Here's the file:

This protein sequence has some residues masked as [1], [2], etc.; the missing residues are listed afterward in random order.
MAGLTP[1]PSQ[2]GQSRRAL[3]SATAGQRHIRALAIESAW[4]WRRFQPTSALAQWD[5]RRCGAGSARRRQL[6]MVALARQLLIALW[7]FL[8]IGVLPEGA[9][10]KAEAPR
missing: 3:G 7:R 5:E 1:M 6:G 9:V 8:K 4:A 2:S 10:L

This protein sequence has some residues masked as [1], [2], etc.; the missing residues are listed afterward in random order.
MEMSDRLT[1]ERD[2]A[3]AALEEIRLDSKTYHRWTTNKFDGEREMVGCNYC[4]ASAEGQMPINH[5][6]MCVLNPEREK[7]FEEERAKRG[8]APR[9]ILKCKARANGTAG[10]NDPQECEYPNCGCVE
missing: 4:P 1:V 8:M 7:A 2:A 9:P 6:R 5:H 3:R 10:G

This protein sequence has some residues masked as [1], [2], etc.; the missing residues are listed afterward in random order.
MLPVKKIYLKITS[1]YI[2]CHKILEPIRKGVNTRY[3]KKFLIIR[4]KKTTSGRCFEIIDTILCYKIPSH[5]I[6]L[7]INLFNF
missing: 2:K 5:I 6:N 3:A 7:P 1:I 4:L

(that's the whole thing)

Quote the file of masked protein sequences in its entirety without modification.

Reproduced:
This protein sequence has some residues masked as [1], [2], etc.; the missing residues are listed afterward in random order.
MAGLTP[1]PSQ[2]GQSRRAL[3]SATAGQRHIRALAIESAW[4]WRRFQPTSALAQWD[5]RRCGAGSARRRQL[6]MVALARQLLIALW[7]FL[8]IGVLPEGA[9][10]KAEAPR
missing: 3:G 7:R 5:E 1:M 6:G 9:V 8:K 4:A 2:S 10:L

This protein sequence has some residues masked as [1], [2], etc.; the missing residues are listed afterward in random order.
MEMSDRLT[1]ERD[2]A[3]AALEEIRLDSKTYHRWTTNKFDGEREMVGCNYC[4]ASAEGQMPINH[5][6]MCVLNPEREK[7]FEEERAKRG[8]APR[9]ILKCKARANGTAG[10]NDPQECEYPNCGCVE
missing: 4:P 1:V 8:M 7:A 2:A 9:P 6:R 5:H 3:R 10:G

This protein sequence has some residues masked as [1], [2], etc.; the missing residues are listed afterward in random order.
MLPVKKIYLKITS[1]YI[2]CHKILEPIRKGVNTRY[3]KKFLIIR[4]KKTTSGRCFEIIDTILCYKIPSH[5]I[6]L[7]INLFNF
missing: 2:K 5:I 6:N 3:A 7:P 1:I 4:L